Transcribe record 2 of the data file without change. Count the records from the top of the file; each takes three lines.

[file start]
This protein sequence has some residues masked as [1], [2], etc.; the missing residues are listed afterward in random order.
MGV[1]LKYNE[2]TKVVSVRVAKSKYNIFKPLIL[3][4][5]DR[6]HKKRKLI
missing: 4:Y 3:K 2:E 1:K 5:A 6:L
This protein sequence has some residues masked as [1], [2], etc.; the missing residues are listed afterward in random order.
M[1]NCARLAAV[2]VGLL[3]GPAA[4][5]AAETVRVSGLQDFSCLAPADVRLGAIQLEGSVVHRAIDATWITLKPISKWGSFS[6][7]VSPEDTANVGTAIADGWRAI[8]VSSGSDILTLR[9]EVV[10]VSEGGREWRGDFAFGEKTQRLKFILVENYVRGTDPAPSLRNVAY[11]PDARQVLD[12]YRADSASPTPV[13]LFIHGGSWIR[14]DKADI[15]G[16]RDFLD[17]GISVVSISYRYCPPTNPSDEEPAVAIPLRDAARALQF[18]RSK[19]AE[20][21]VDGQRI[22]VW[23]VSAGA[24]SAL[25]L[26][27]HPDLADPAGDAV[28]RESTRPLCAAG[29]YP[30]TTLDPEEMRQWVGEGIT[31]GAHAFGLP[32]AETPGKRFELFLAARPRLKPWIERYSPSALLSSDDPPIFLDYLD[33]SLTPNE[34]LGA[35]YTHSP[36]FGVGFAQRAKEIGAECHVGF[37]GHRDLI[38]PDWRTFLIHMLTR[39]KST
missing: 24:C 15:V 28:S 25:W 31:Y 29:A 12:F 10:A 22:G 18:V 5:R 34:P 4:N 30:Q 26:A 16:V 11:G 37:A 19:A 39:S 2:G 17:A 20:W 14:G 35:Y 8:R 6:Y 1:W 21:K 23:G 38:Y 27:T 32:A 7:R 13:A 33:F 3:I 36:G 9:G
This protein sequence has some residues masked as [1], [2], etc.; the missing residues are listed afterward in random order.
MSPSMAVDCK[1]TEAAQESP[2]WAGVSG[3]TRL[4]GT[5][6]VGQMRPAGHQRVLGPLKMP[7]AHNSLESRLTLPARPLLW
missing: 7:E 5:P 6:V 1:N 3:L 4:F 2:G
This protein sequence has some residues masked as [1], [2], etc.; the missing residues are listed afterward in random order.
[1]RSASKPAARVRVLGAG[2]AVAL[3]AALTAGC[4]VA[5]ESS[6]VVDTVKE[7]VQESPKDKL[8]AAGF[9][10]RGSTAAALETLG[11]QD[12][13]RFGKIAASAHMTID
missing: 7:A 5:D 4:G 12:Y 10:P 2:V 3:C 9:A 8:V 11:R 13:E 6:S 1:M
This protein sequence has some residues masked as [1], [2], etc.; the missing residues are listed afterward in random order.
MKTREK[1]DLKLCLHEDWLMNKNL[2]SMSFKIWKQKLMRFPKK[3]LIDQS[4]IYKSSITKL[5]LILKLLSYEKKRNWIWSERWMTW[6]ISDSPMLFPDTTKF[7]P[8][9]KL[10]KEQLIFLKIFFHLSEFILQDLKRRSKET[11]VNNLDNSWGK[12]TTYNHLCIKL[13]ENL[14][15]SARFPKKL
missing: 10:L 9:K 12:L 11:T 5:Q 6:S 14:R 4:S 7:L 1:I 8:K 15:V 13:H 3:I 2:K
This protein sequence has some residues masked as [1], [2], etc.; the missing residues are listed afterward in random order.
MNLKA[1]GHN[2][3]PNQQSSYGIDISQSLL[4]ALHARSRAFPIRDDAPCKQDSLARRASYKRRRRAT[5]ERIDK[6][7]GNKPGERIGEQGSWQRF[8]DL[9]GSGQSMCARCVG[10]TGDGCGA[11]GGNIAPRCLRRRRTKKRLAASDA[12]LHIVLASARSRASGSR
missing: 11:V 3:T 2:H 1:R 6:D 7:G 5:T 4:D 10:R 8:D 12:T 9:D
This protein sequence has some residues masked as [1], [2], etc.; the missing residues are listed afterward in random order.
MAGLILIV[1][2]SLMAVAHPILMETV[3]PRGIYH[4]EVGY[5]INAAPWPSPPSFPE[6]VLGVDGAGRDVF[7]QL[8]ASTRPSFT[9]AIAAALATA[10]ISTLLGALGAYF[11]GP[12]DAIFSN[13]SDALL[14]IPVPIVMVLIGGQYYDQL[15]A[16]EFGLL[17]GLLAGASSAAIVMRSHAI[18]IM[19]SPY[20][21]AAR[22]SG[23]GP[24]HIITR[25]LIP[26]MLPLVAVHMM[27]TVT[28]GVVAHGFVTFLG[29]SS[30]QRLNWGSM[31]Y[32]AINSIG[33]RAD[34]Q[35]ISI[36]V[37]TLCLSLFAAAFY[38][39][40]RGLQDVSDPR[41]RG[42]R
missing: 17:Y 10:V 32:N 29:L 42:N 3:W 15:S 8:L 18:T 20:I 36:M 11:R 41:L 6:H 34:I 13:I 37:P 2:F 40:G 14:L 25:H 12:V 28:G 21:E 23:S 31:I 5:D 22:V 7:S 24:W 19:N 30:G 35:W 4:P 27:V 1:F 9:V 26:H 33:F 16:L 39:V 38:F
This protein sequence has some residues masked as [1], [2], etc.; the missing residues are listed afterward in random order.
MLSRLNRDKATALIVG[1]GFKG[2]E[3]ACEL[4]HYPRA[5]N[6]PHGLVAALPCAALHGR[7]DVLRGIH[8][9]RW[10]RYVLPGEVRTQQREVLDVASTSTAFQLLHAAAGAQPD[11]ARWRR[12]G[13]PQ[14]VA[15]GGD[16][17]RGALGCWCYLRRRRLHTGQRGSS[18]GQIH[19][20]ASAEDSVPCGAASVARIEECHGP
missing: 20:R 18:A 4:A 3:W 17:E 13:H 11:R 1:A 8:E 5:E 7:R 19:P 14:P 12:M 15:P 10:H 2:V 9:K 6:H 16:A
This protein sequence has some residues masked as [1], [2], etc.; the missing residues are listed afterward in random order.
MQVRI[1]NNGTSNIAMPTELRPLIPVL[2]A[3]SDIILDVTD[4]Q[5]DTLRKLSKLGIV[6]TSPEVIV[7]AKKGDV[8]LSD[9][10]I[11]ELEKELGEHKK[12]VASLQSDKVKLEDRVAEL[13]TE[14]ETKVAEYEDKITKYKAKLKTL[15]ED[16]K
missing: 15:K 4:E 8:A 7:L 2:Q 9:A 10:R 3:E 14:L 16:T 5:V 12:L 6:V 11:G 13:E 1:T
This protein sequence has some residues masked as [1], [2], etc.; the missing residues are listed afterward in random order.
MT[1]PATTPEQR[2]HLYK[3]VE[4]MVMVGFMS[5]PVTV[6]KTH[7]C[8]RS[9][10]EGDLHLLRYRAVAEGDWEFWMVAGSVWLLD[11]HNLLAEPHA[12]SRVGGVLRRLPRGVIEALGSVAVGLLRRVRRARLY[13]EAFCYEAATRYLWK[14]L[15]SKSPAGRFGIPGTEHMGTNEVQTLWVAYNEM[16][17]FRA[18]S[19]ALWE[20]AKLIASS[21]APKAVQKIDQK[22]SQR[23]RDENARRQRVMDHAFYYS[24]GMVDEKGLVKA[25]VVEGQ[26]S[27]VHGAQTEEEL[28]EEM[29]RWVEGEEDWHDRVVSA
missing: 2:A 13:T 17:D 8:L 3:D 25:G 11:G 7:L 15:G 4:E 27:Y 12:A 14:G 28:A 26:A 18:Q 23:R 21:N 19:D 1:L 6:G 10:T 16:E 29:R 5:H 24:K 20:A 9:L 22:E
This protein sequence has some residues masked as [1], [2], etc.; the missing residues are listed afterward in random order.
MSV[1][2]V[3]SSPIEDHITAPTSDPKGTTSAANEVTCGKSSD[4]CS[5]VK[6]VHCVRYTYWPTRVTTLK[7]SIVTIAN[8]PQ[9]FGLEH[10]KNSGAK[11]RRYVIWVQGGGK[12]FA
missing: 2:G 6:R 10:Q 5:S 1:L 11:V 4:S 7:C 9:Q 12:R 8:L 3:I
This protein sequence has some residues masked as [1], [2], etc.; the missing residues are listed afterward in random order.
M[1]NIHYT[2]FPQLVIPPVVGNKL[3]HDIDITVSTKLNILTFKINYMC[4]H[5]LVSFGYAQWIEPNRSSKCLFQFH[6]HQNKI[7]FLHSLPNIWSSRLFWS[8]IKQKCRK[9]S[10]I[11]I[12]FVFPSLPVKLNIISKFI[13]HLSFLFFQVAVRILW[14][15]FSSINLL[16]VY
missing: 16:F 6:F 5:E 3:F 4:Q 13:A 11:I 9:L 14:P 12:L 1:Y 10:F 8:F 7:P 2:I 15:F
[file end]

This protein sequence has some residues masked as [1], [2], etc.; the missing residues are listed afterward in random order.
M[1]NCARLAAV[2]VGLL[3]GPAA[4][5]AAETVRVSGLQDFSCLAPADVRLGAIQLEGSVVHRAIDATWITLKPISKWGSFS[6][7]VSPEDTANVGTAIADGWRAI[8]VSSGSDILTLR[9]EVV[10]VSEGGREWRGDFAFGEKTQRLKFILVENYVRGTDPAPSLRNVAY[11]PDARQVLD[12]YRADSASPTPV[13]LFIHGGSWIR[14]DKADI[15]G[16]RDFLD[17]GISVVSISYRYCPPTNPSDEEPAVAIPLRDAARALQF[18]RSK[19]AE[20][21]VDGQRI[22]VW[23]VSAGA[24]SAL[25]L[26][27]HPDLADPAGDAV[28]RESTRPLCAAG[29]YP[30]TTLDPEEMRQWVGEGIT[31]GAHAFGLP[32]AETPGKRFELFLAARPRLKPWIERYSPSALLSSDDPPIFLDYLD[33]SLTPNE[34]LGA[35]YTHSP[36]FGVGFAQRAKEIGAECHVGF[37]GHRDLI[38]PDWRTFLIHMLTR[39]KST
missing: 24:C 15:V 28:S 25:W 31:Y 29:A 12:F 10:A 22:G 18:V 5:R 34:P 4:N 30:Q 26:A 16:V 11:G 37:A 19:A 39:S 2:G 17:A 20:W 14:G 35:Y 8:R 6:Y 1:W 21:K 23:G 38:Y 27:T 32:A 7:R 13:A 33:F 3:I 36:G 9:G